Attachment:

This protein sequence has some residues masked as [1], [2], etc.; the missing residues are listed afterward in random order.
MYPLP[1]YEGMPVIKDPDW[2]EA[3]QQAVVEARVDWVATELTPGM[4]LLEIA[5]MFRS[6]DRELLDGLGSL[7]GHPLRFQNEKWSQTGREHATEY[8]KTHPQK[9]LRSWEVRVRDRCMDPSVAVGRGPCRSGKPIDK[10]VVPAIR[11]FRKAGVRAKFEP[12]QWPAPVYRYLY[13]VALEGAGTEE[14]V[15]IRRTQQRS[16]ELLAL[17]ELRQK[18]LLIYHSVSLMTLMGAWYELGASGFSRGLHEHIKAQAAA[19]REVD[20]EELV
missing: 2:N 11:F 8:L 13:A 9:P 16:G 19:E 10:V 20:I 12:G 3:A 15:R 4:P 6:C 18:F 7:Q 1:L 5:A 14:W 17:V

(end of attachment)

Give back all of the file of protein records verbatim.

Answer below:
This protein sequence has some residues masked as [1], [2], etc.; the missing residues are listed afterward in random order.
MYPLP[1]YEGMPVIKDPDW[2]EA[3]QQAVVEARVDWVATELTPGM[4]LLEIA[5]MFRS[6]DRELLDGLGSL[7]GHPLRFQNEKWSQTGREHATEY[8]KTHPQK[9]LRSWEVRVRDRCMDPSVAVGRGPCRSGKPIDK[10]VVPAIR[11]FRKAGVRAKFEP[12]QWPAPVYRYLY[13]VALEGAGTEE[14]V[15]IRRTQQRS[16]ELLAL[17]ELRQK[18]LLIYHSVSLMTLMGAWYELGASGFSRGLHEHIKAQAAA[19]REVD[20]EELV
missing: 2:N 11:F 8:L 13:A 9:P 16:G 19:E 10:V 20:I 12:G 3:A 15:R 4:P 6:C 18:F 7:Q 1:L 5:A 14:W 17:V